Spring.wmf (18300 bytes) Plant Physiology (Biology 327)  - Dr. Stephen G. Saupe;  College of St. Benedict/ St. John's University;  Biology Department; Collegeville, MN  56321; (320) 363 - 2782; (320) 363 - 3202, fax;    ssaupe@csbsju.edu

Ecophysiological Analysis of Leaf Shape


Objectives
Upon the completion of this lab you should be able to:

  1. to describe factors that influence leaf shape

  2. measure leaf area using a simple weighing technique

  3. use metric measurements

  4. plot a graph

  5. do simple statistical analyses

 

PreLab:  Complete the exercises given in the Prelab Assignment.

 

Introduction
    When admiring the fantastic diversity of leaf shapes it is sometimes easy to forget that these are the products of evolution (trends in leaf evolution).  The leaves of each species are adapted for their unique environment.  Further, individuals in a species can show subtle changes in leaf shape that will help improve their survival value.  The purpose of this lab exercise is to make some predictions concerning trends in the evolution of leaf shape, which are ultimately determined by the physiology of the plant. 

 

    First, let’s review a little terminology.  A leaf, which is the primary photosynthetic organ, is comprised of three parts – the blade, the stalk (petiole), and stipules which are a pair of leafy appendages at the base of the leaf.  Depending on the species, one or more of these parts may be absent in a given species.  The margin of some leaves is entire (smooth edge) while others are lobed (indented) or serrate (toothed).  The area between the lobes of a leaf is called a sinus.  A leaf with very deep and fine lobes that make the leaf almost appear to be compound is called dissected.  In some leaves, which are termed compound, the blade is divided into sections called leaflets.  In contrast, simple leaves are undivided and have only a single blade.  It’s sometimes challenging to distinguish between a leaf and a leaflet but a sure-fire way is to look for a bud, which is an embryonic shoot.  Only leaves have a bud at the base.
 

    The boundary layer is a region of relatively still, non-moving air that is directly adjacent to the surface of any structure.  In order for gases such as carbon dioxide and water vapor to enter or exit a leaf they must pass through the boundary layer that acts something like a moat around a castle.  To get into a castle we can swim across the moat, but it will surely slow us down.  If the moat isn’t continuous or irregularly shaped, we will have an easier time hopping and weaving our way into the castle.  Similarly, the thicker the layer, the more slowly the rate of carbon dioxide uptake or water loss.  One reason for this is that the air in the boundary layer is usually more humid than surrounding air because water lost from the leaf temporarily gets trapped in the boundary layer reducing the rate of additional water loss.  In a similar fashion, the boundary layer can retard carbon dioxide uptake into the leaf.  In still conditions, the boundary layer increases in thickness and reduce water loss and restrict carbon dioxide uptake while a breeze will blow away the layer, much like draining the moat, and increase water loss and carbon dioxide uptake.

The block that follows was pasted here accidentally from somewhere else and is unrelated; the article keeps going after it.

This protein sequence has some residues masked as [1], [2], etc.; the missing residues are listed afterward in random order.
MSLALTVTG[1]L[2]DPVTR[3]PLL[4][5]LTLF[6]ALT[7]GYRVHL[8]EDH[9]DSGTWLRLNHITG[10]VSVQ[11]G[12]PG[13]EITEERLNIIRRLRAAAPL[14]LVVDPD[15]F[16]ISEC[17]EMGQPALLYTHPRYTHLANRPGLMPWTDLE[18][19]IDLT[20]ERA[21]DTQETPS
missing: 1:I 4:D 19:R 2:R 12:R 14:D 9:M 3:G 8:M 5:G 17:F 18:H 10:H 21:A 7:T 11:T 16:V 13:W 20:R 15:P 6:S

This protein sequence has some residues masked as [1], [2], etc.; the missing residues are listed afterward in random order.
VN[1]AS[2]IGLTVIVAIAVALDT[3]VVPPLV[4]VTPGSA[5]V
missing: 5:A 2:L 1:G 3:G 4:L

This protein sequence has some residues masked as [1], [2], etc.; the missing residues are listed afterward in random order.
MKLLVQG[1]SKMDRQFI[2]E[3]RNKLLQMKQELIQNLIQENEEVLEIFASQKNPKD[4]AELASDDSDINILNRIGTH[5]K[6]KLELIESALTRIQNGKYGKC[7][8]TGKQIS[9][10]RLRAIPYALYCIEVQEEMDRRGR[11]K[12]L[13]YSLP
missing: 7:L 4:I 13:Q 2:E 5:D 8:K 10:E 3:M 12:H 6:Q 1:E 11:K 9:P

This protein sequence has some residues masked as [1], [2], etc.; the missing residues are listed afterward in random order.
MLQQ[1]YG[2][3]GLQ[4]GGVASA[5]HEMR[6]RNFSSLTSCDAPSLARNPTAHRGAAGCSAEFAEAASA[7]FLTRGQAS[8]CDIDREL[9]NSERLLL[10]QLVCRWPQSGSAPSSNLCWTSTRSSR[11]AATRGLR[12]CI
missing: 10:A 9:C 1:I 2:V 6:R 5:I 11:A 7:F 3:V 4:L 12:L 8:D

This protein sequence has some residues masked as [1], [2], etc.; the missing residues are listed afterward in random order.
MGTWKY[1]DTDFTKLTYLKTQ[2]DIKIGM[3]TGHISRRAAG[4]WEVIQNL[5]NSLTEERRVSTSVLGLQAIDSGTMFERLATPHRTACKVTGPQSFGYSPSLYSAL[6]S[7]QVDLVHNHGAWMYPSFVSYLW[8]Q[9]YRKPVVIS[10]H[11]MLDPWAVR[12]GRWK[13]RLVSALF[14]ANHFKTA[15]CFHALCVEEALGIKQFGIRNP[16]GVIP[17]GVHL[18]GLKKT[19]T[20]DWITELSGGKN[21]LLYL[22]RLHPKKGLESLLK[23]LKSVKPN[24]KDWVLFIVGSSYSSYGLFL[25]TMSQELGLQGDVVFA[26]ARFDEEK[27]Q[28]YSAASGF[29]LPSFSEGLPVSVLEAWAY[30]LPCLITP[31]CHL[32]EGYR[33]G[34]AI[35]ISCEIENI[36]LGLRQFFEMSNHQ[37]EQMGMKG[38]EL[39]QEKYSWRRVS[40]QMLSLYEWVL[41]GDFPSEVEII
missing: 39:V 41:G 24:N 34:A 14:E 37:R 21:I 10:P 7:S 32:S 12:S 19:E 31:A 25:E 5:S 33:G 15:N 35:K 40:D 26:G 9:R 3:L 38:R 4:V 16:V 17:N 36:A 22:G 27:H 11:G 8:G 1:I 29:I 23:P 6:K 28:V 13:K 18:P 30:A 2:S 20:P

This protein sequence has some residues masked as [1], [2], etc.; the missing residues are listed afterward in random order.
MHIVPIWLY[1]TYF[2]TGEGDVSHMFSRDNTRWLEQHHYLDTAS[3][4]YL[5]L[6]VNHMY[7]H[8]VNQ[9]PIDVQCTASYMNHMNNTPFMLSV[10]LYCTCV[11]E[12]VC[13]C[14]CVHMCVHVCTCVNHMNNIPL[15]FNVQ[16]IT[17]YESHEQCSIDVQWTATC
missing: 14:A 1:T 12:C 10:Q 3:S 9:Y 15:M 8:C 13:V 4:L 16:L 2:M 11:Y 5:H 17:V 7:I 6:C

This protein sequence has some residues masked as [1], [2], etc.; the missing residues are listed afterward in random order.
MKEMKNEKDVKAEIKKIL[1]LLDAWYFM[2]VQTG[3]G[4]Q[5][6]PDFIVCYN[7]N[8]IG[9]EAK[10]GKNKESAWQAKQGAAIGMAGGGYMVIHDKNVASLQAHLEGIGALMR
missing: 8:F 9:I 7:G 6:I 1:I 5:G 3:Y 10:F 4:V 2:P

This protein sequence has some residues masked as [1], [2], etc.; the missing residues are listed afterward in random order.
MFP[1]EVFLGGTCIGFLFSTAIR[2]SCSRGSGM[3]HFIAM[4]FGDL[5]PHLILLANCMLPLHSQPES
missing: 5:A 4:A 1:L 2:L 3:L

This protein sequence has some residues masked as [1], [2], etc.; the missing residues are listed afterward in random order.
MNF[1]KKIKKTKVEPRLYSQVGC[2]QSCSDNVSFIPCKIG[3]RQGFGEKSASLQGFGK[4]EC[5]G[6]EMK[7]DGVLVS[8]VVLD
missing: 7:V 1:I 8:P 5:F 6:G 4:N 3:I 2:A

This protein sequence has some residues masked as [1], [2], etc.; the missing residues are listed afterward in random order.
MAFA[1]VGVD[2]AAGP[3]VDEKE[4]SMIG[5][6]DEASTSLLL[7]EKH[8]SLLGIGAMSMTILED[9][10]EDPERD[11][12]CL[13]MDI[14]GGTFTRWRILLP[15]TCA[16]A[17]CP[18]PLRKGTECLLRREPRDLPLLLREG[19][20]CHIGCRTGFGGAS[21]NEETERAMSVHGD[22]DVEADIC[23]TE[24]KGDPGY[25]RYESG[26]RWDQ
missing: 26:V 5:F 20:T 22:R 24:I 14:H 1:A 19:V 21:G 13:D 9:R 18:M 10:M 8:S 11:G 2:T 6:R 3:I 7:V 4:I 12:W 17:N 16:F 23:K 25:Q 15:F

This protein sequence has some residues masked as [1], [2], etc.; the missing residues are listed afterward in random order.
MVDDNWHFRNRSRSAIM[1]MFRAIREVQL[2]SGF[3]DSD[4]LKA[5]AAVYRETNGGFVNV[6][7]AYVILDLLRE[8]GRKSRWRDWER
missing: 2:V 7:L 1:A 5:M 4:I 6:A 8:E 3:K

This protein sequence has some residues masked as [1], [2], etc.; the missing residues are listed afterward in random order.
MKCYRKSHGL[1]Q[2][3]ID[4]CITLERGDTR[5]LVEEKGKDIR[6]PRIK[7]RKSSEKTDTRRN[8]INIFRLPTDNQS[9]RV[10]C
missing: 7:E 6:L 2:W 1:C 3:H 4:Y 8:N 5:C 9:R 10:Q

Since air tends to move more smoothly over a larger surface than a smaller one, the boundary layer tends to be thicker and more intact in larger leaves.  Thus, one advantage of dividing leaves in numerous sections is that it helps to increase the ability of the leaf to absorb carbon dioxide for photosynthesis by decreasing the size of the boundary layer that surrounds the leaf.   To break up the boundary layer, plants divide their leaves into smaller sections (compound & dissected) which prevents the formation of a continuous layer and makes it easier to remove in a breeze. 
 

    On any given individual, leaves typically show modifications to the amount of sunlight to which they are exposed.  These leaves are called sun and shade leaves.  Compared to shade leaves, sun leaves typically are thicker, have a smaller surface area, have a greater specific leaf area (cm g-1), a thicker cuticle, more chlorophyll per unit area, and less internal air space.
 

    Ultimately, leaf shape is a response and tradeoff to light, water availability and other factors.  In this lab we will explore some of the factors that influence the shape of leave of species that grow in deciduous woods such as those at St. John’s and St. Ben’s.  We will especially focus on differences in leaf shape between the trees and herbs in the forest and also between the herbs that bloom early in the season (spring herbs or wildflowers - SPH) before the tree canopy closes and those (summer herbs or wildflowers (SMH) that bloom afterward.
   
 Methods:

  1. You will be given the pressed, dried leaves from the following species:

Spring wildflowers
  • Hepatica americana – liverleaf
  • Dicentra cucullaria – Dutchman’s breeches
  • Anemonella thalictroides – Rue anemone
Summer wildflowers
  • Solidago flexicaulis – Zig zag goldenrod